Building your brand with CSR


By Toh Ziling and Roger Loo

Sustainability and corporate social responsibility (CSR) are current buzzwords. From the business point of view, sustainability should be an essential part of the brand. Research shows that there is a relationship between a brand’s ‘meaningfulness’ and its perceived sustainable performance. The more meaningful the brand is, the more sustainable it appears to consumers. Consumers believe that corporations should do good in the marketplace.

Havas Media published in late 2010 that only 33 per cent of brands are considered meaningful to consumers worldwide. In a survey of over 30,000 people spanning four continents and nine markets, Havas Media found that the majority of mainstream consumers would remain indifferent if two- thirds of today’s global brands disappeared in the future.

This progressive awareness and concern about issues related to the products consumers purchase have resulted in a surge in demand to understand where the products are from, how they are manufactured, and if there are external benefits to be gained. The bottom line is that consumers want to feel that their needs matter, and that they are empowered to make a positive difference through their actions.

Should businesses win consumers’ hearts at the cost of profit maximisation interests? The fundamental reason why a business exists is to make money. Profits allow businesses to thrive, innovate, and continue serving their consumers – in terms of meeting needs or solving problems. The relationship between society and business is intricate, with the welfare of one depending on the interests of the other.

To unite the goals of both consumers and corporations – CSR would be the way to go forward. CSR has many definitions due to disagreements on its role for the corporation in society. The traditional approach is the philanthropic model where corporations donate a certain share of profits to charitable causes. The alternative approach would be to focus on operating the core business in a socially responsible manner, with investments in communities for business purposes.

CSR is not a liability to companies, but an asset. There is a misconception that CSR activities use critical resources, thus causing net profits to decrease. CSR actually helps businesses think long term. Businesses first learn to improve the conditions of the company’s workplace, and then in a broader sense the marketplace, and thereafter the environment and community.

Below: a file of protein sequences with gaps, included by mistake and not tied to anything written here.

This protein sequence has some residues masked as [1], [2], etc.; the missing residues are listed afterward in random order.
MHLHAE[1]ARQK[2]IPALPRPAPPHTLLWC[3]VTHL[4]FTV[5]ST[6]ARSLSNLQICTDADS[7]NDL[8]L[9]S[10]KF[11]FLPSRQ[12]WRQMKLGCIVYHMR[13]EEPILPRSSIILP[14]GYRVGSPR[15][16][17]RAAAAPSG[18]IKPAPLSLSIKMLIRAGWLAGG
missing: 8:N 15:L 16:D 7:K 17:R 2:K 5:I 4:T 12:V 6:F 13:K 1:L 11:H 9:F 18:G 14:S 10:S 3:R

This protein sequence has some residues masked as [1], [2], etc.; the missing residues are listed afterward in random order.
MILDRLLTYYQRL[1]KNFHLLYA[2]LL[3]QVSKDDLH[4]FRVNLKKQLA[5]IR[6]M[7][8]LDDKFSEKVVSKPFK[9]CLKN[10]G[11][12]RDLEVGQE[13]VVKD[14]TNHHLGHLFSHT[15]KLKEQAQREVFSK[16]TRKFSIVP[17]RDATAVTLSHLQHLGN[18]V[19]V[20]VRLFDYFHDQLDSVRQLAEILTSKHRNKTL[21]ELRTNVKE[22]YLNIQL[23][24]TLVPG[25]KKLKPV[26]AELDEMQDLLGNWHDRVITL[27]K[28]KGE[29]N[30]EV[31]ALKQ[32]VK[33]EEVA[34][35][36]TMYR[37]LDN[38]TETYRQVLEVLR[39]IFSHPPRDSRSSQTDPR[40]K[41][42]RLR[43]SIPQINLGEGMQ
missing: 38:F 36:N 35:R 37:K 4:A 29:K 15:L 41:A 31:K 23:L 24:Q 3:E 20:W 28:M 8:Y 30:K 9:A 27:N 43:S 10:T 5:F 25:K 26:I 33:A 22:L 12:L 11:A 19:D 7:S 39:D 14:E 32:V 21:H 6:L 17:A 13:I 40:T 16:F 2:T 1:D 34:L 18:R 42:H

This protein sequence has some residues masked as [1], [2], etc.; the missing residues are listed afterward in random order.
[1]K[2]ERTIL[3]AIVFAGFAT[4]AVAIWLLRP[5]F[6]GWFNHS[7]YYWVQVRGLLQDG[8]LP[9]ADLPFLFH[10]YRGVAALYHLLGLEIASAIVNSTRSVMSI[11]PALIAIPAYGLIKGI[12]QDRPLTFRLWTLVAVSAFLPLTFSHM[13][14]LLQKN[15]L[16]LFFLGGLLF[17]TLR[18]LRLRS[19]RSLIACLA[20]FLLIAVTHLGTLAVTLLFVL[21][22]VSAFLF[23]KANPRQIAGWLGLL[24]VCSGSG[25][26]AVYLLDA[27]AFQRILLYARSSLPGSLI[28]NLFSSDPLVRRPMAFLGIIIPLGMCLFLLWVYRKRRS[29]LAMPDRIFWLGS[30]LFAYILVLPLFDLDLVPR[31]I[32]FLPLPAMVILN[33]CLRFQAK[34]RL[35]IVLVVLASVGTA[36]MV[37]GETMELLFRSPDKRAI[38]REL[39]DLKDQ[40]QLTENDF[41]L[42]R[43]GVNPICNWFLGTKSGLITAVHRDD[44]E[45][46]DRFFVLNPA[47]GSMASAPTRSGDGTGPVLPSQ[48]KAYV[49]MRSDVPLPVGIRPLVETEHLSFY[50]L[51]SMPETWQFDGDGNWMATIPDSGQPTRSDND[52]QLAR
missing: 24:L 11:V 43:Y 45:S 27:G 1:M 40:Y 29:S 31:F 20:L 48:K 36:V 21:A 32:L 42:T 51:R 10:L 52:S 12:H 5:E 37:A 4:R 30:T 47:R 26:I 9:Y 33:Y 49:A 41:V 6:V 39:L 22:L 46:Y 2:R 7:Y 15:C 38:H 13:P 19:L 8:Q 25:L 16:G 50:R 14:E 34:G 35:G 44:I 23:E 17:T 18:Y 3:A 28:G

Social responsibility, if managed well, should enhance the competitiveness of a business in the marketplace and help maximise the value of wealth creation to society.

At Banyan Tree Resorts, CSR practices are seamlessly integrated into the core business model, strategically and passionately. The brand believes in driving sustainable development, as seen in its first resort in Phuket – an abandoned tin mine site deemed toxic turned into a flourishing tropical garden. That was in 1994.

Since then, Banyan Tree has been actively helping many local communities preserve their culture and has championed various environmental causes.

Their triple bottom line – economy, society, and environment – directs sustainable development by inspiring associates, guests, and partners to consider a long-term view when making business decisions.

Brand owners should understand that CSR is a process subjected to the external environment of the firm and that there is no one-size-fits-all strategy. There are different emphases in different countries, and cultural norms and values will shape the behaviour of businesses.

The diagram by Mallen Baker from aptly depicts the various stakeholders of businesses. The four areas shown depict framework, creating guidelines, relating to different stakeholders, which can be assimilated into businesses. Some simple suggestions on how to implement CSR practices:

Support more local community projects within your supply chain Purchase or procure fair trade products that support workers in developing countries (eg The Body Shop) Champion a cause (eg Ichiban Boshi recently raised funds for Japan Quake & Tsunami Relief. It incorporated this fundraising into their promotions, stating that 10 per cent of sales proceeds between a certain period would be contributed to help victims of this catastrophe)

Practise good corporate governance Support local suppliers as this would lower carbon emissions of transporting from overseas back to home markets
Improve customer service standards (eg Ritz Carlton)

Provide a safer working environment and educational assistance to employees
Improve contractual relations with employees Enhance gender equality in the workplace Have a better work/life balance for employees Provide equal employment opportunities (eg Thai Express Concepts has provided employment for over 150 socially disadvantaged persons, including the disabled, ex-offenders, and youths-at-risk since 2003)

To win the hearts of consumers, brands should look inwards to inspire. Going by the principle that a meaningful business is a sustainable one, this thus achieves the objectives of all for the common good. Inject love and authenticity in the business world today, and the multiplier effect could be tremendous.

(Toh Ziling is a brand strategist & Roger Loo is the director of strategic advisory services at BDO Consultants Pte Ltd)

(The Business Times – 10 May 2010 / the Singapore based newspaper)

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